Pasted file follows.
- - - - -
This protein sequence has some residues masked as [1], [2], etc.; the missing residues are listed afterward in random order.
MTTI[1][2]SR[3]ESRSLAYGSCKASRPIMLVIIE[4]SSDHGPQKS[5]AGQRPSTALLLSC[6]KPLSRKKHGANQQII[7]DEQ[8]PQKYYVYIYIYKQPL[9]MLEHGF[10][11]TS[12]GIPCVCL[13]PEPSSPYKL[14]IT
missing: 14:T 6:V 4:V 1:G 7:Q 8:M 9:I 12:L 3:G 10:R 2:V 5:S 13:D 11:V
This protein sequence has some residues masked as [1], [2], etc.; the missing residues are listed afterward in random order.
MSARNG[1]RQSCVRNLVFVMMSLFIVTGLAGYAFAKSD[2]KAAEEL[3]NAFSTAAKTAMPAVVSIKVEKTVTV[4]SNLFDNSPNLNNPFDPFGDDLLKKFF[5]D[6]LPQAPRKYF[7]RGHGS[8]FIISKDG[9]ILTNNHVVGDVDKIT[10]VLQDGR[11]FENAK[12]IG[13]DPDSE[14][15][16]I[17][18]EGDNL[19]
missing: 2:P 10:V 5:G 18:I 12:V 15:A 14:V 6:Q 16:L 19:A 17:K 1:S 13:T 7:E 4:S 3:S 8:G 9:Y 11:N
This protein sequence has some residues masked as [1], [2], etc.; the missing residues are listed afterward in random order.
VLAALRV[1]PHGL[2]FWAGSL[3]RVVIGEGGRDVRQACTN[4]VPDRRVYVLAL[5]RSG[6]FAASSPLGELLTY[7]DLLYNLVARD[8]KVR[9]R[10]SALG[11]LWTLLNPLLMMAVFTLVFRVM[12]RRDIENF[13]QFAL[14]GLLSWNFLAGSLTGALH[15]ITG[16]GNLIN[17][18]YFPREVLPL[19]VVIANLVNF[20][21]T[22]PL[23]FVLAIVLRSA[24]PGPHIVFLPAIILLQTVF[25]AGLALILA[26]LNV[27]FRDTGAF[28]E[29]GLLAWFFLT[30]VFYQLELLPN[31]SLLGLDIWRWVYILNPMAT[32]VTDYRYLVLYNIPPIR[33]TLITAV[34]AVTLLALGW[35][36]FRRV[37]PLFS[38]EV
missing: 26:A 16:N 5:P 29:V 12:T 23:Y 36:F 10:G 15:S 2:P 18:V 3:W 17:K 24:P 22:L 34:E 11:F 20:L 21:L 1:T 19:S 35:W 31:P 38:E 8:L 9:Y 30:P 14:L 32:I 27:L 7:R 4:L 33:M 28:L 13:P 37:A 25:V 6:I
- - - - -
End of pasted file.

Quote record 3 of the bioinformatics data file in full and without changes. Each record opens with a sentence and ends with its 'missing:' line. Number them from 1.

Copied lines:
This protein sequence has some residues masked as [1], [2], etc.; the missing residues are listed afterward in random order.
VLAALRV[1]PHGL[2]FWAGSL[3]RVVIGEGGRDVRQACTN[4]VPDRRVYVLAL[5]RSG[6]FAASSPLGELLTY[7]DLLYNLVARD[8]KVR[9]R[10]SALG[11]LWTLLNPLLMMAVFTLVFRVM[12]RRDIENF[13]QFAL[14]GLLSWNFLAGSLTGALH[15]ITG[16]GNLIN[17][18]YFPREVLPL[19]VVIANLVNF[20][21]T[22]PL[23]FVLAIVLRSA[24]PGPHIVFLPAIILLQTVF[25]AGLALILA[26]LNV[27]FRDTGAF[28]E[29]GLLAWFFLT[30]VFYQLELLPN[31]SLLGLDIWRWVYILNPMAT[32]VTDYRYLVLYNIPPIR[33]TLITAV[34]AVTLLALGW[35][36]FRRV[37]PLFS[38]EV
missing: 26:A 16:N 5:P 29:V 12:T 23:Y 36:F 10:G 15:S 2:P 18:V 3:W 17:K 24:P 22:L 34:E 11:F 20:L 21:L 1:T 19:S 35:W 31:P 38:E 8:L 9:Y 30:P 14:L 32:I 27:L 7:R 4:L 33:M 28:L 13:P 37:A 25:V 6:I